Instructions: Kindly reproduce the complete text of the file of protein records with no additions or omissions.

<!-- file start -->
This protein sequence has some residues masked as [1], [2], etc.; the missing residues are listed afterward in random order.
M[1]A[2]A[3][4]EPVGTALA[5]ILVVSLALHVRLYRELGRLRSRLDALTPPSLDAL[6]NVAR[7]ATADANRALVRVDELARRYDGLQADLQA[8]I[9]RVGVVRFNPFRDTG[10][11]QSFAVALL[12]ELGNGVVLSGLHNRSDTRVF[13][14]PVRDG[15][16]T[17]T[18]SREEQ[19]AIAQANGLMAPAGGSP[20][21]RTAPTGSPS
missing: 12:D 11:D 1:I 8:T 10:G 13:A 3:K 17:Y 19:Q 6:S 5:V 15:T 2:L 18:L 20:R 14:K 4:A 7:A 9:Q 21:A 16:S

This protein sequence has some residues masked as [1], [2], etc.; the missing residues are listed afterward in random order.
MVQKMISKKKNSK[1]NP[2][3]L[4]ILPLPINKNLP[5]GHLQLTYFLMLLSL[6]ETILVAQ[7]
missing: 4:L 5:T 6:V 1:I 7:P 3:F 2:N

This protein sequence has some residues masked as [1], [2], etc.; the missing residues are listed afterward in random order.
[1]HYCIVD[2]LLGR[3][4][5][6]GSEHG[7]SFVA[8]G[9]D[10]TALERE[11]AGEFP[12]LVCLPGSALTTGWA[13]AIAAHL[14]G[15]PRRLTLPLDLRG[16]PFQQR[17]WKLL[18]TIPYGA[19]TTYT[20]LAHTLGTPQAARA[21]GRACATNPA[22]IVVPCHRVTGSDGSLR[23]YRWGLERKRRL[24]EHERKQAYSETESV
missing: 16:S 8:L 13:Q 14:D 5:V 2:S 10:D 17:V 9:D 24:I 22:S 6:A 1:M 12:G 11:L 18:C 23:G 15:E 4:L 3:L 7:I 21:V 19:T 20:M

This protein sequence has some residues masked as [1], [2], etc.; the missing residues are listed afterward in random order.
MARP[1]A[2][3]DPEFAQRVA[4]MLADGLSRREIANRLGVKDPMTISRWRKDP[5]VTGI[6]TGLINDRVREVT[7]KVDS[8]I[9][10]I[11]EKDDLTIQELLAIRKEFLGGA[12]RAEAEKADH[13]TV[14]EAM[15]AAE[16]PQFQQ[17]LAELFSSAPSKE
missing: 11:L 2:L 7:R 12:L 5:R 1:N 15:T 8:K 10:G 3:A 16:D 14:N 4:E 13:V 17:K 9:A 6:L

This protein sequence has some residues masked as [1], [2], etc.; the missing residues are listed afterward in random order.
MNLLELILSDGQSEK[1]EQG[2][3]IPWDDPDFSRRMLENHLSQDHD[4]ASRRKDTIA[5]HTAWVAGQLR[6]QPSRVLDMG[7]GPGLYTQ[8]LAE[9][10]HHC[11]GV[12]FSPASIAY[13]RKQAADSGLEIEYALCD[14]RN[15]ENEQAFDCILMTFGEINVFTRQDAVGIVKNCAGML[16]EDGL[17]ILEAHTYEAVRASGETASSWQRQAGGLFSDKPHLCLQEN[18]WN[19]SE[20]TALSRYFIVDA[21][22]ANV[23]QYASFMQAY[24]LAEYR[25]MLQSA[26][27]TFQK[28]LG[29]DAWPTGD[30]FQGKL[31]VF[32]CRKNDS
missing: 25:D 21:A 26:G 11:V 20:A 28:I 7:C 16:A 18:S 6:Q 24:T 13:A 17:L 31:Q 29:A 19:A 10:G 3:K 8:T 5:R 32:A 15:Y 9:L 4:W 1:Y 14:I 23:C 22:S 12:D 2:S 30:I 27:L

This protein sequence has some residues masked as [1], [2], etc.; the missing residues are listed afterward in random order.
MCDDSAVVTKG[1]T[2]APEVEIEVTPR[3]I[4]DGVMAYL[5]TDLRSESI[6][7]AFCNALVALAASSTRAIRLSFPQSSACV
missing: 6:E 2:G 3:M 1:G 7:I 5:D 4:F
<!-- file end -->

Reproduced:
This protein sequence has some residues masked as [1], [2], etc.; the missing residues are listed afterward in random order.
M[1]A[2]A[3][4]EPVGTALA[5]ILVVSLALHVRLYRELGRLRSRLDALTPPSLDAL[6]NVAR[7]ATADANRALVRVDELARRYDGLQADLQA[8]I[9]RVGVVRFNPFRDTG[10][11]QSFAVALL[12]ELGNGVVLSGLHNRSDTRVF[13][14]PVRDG[15][16]T[17]T[18]SREEQ[19]AIAQANGLMAPAGGSP[20][21]RTAPTGSPS
missing: 12:D 11:D 1:I 8:T 10:G 13:A 3:K 17:Y 19:Q 6:S 5:V 15:T 2:L 18:L 20:R 14:K 4:A 7:A 9:Q 21:A 16:S

This protein sequence has some residues masked as [1], [2], etc.; the missing residues are listed afterward in random order.
MVQKMISKKKNSK[1]NP[2][3]L[4]ILPLPINKNLP[5]GHLQLTYFLMLLSL[6]ETILVAQ[7]
missing: 4:L 5:T 6:V 1:I 7:P 3:F 2:N

This protein sequence has some residues masked as [1], [2], etc.; the missing residues are listed afterward in random order.
[1]HYCIVD[2]LLGR[3][4][5][6]GSEHG[7]SFVA[8]G[9]D[10]TALERE[11]AGEFP[12]LVCLPGSALTTGWA[13]AIAAHL[14]G[15]PRRLTLPLDLRG[16]PFQQR[17]WKLL[18]TIPYGA[19]TTYT[20]LAHTLGTPQAARA[21]GRACATNPA[22]IVVPCHRVTGSDGSLR[23]YRWGLERKRRL[24]EHERKQAYSETESV
missing: 16:S 8:L 13:Q 14:D 5:V 2:S 10:D 17:V 9:D 24:I 22:S 6:A 1:M 12:G 11:L 18:C 23:G 15:E 4:L 3:L 7:I 21:V 19:T 20:M

This protein sequence has some residues masked as [1], [2], etc.; the missing residues are listed afterward in random order.
MARP[1]A[2][3]DPEFAQRVA[4]MLADGLSRREIANRLGVKDPMTISRWRKDP[5]VTGI[6]TGLINDRVREVT[7]KVDS[8]I[9][10]I[11]EKDDLTIQELLAIRKEFLGGA[12]RAEAEKADH[13]TV[14]EAM[15]AAE[16]PQFQQ[17]LAELFSSAPSKE
missing: 11:L 2:L 7:R 12:L 5:R 1:N 15:T 8:K 10:G 3:A 16:D 14:N 4:E 13:V 17:K 9:A 6:L

This protein sequence has some residues masked as [1], [2], etc.; the missing residues are listed afterward in random order.
MNLLELILSDGQSEK[1]EQG[2][3]IPWDDPDFSRRMLENHLSQDHD[4]ASRRKDTIA[5]HTAWVAGQLR[6]QPSRVLDMG[7]GPGLYTQ[8]LAE[9][10]HHC[11]GV[12]FSPASIAY[13]RKQAADSGLEIEYALCD[14]RN[15]ENEQAFDCILMTFGEINVFTRQDAVGIVKNCAGML[16]EDGL[17]ILEAHTYEAVRASGETASSWQRQAGGLFSDKPHLCLQEN[18]WN[19]SE[20]TALSRYFIVDA[21][22]ANV[23]QYASFMQAY[24]LAEYR[25]MLQSA[26][27]TFQK[28]LG[29]DAWPTGD[30]FQGKL[31]VF[32]CRKNDS
missing: 25:D 21:A 26:G 11:V 20:A 28:I 7:C 16:A 18:S 6:Q 24:T 13:A 17:L 31:Q 29:A 19:A 10:G 3:K 8:T 5:R 32:A 15:Y 9:L 4:W 1:Y 14:I 23:C 22:S 12:D 2:S 30:I 27:L

This protein sequence has some residues masked as [1], [2], etc.; the missing residues are listed afterward in random order.
MCDDSAVVTKG[1]T[2]APEVEIEVTPR[3]I[4]DGVMAYL[5]TDLRSESI[6][7]AFCNALVALAASSTRAIRLSFPQSSACV
missing: 6:E 2:G 3:M 1:G 7:I 5:D 4:F